Also potted up 7 2in pots of  Blue Plumbago seedlings. Just about a perfect plant.

6 2in pots and 5 quarts with Datura wrightii  One of my all time favorites. 

Tuesday, January 17, 2012

Onions Part Two

Planted yet another bunch of about 80.  This time it was the 1015Y Texas Supersweet.  They were planted around an apple tree and in the raised bed containing one Iceberg rose.
In the spot between the raised bed and the gate, I also planted one bulb of Red Amaryllis, two  Ruellia brittoniana 'Purple Showers' and one Dahlia _________
All were watered in with a seaweed solution.

Sunday, January 15, 2012

Onions Part Two

Planted yet another bunch of onions.  This time it was roughly 75sets in the bunch of Yellow Granex.  They were watered in with a seaweed solution. 

Saturday, January 14, 2012

I overextended myself with onions

There are a lot more in a bunch than I first thought and planned for.  I assumed 50 plants/bunch, times 7 bunches, for a total of 350 transplants.
The Bonnie Onions didn't disappoint.  Roughly 50/bunch.  However after planting and counting one bunch of Early White, there were 103 onions in that bunch.  In the White Bermuda bunch there were 73 onion transplants.
Now I am left with 4 bunches and most likely a LOT more than 200 onions, and as shown of the garden schematic, not a whole lot of room.  I might have enough room in the three empty beds to fit lose to 200.  The five big beds can hold an average of 100/section and the smaller ones almost 50.  I guess I'll have to squeeze some here, there and everywhere.  An extension might me necessary to fit in other veggies.  Potatoes late this month, as well as lettuces, radishes and collards.  That is just what needs to be planted in January. 
After planting, the seedlings/transplants got watered with a seaweed solution.  They will receive that approximately every two weeks, and some cottonseed meal (8-2-2) to make sure they have food enough to grow delicious

Thursday, January 12, 2012


I LOVE onions.  They are great raw, cooked...and makes every meal better.  Not to mention they are the one crop that is practically fool proof.  You plant the transplants/sets in January, and then you harvest in spring/summer.  They don't need much and are easy to place pretty much anywhere.  Walking through my garden, they are everywhere.  Tucked between rosebushes, around citrus, anywhere there's an open spot I plant an onion.
Normally I'll plant two bunches of Bonnie's White onions, one bunch Bonnie's Yellow onion, and on Bonnie's Red onion. There's roughly 50 plants in each bunch.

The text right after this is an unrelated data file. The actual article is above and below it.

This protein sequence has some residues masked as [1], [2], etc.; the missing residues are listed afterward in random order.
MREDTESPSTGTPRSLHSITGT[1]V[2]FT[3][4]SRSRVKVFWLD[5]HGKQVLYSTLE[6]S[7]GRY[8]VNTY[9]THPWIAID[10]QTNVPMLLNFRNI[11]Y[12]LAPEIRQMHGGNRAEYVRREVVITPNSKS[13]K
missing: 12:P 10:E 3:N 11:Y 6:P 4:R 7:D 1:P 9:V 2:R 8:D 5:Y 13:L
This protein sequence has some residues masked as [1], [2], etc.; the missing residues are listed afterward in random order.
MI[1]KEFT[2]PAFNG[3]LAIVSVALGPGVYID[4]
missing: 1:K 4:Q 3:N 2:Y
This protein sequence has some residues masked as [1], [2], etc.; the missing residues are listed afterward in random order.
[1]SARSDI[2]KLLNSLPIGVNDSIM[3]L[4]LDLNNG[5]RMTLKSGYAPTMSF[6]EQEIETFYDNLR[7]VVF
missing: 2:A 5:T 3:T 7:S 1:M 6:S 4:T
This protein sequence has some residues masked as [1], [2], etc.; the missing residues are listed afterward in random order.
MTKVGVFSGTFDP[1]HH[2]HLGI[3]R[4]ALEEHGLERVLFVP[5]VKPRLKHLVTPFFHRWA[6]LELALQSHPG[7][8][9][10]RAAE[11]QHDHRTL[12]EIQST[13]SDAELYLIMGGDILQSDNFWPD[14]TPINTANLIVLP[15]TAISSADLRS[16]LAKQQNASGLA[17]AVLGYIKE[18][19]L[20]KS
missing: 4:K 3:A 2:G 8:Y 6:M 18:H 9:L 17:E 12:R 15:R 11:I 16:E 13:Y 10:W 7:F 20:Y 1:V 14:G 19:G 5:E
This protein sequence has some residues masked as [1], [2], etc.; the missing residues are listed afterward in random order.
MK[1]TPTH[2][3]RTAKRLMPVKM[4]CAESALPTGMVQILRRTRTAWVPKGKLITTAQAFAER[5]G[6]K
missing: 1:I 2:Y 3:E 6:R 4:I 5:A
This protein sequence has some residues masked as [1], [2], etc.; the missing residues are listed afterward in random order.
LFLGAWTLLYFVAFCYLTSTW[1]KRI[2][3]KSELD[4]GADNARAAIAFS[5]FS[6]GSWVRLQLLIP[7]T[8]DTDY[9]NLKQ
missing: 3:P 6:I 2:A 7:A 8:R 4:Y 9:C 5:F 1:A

This year we went a little kookier than usual.  I did plant one bunch of Bonnie's White onions, though I couldn't justify paying $4/bunch and get multiples.  Well off to a great local nursery we went.  Had to see their selection and pricing before I made up my mind.  Well, they had a much better selection, and an easier to swallow price of $2/bunch. Not only are they cheaper, but this nursery specializes in plant varieties suitable for central TX.

So here's what we got.

2 bunches Texas Early White
1 bunch 1015Y Texas Supersweet
1 bunch White Bermuda
1 bunch Yellow Granex
1 bunch Suothern Belle Red

Needless to say I am very fond of the white onions. Planting will take place this weekend after the freeze is over. 
I also got some lettuce seeds that I will plant along some radishes. 

Saturday, January 7, 2012

New Year, New Hope

That's right... HOPE.  We got some rain in November and December, yard has greened up.  Mostly cool season annual grass and WEEDS.  At least it's green. 
So after replacing the back fence we are ready for a better 2012.  Hopefully thsi will be a good garden year. 
Started off by spraying Dormant Oil on all our fruit trees.  Well almost all.  Didn't spray the citrus and still waiting for the leaves to fall off the apple trees so they can be sprayed.  We are hoping that with some vigilance, THIS will be the year we can get peaches WITHOUT those pesky worms.
The worms are Plum Curculio, and they are a big problem.
Practically all our peaches last year was infested by them.

We are also spraying nematodes.  According to the person we spoke with at the Natural Gardener, Nematodes search the soil for bad bugs and tortures and kill them.  So hopefully these nematodes will search and find the Plum Curlico larvae and kill them.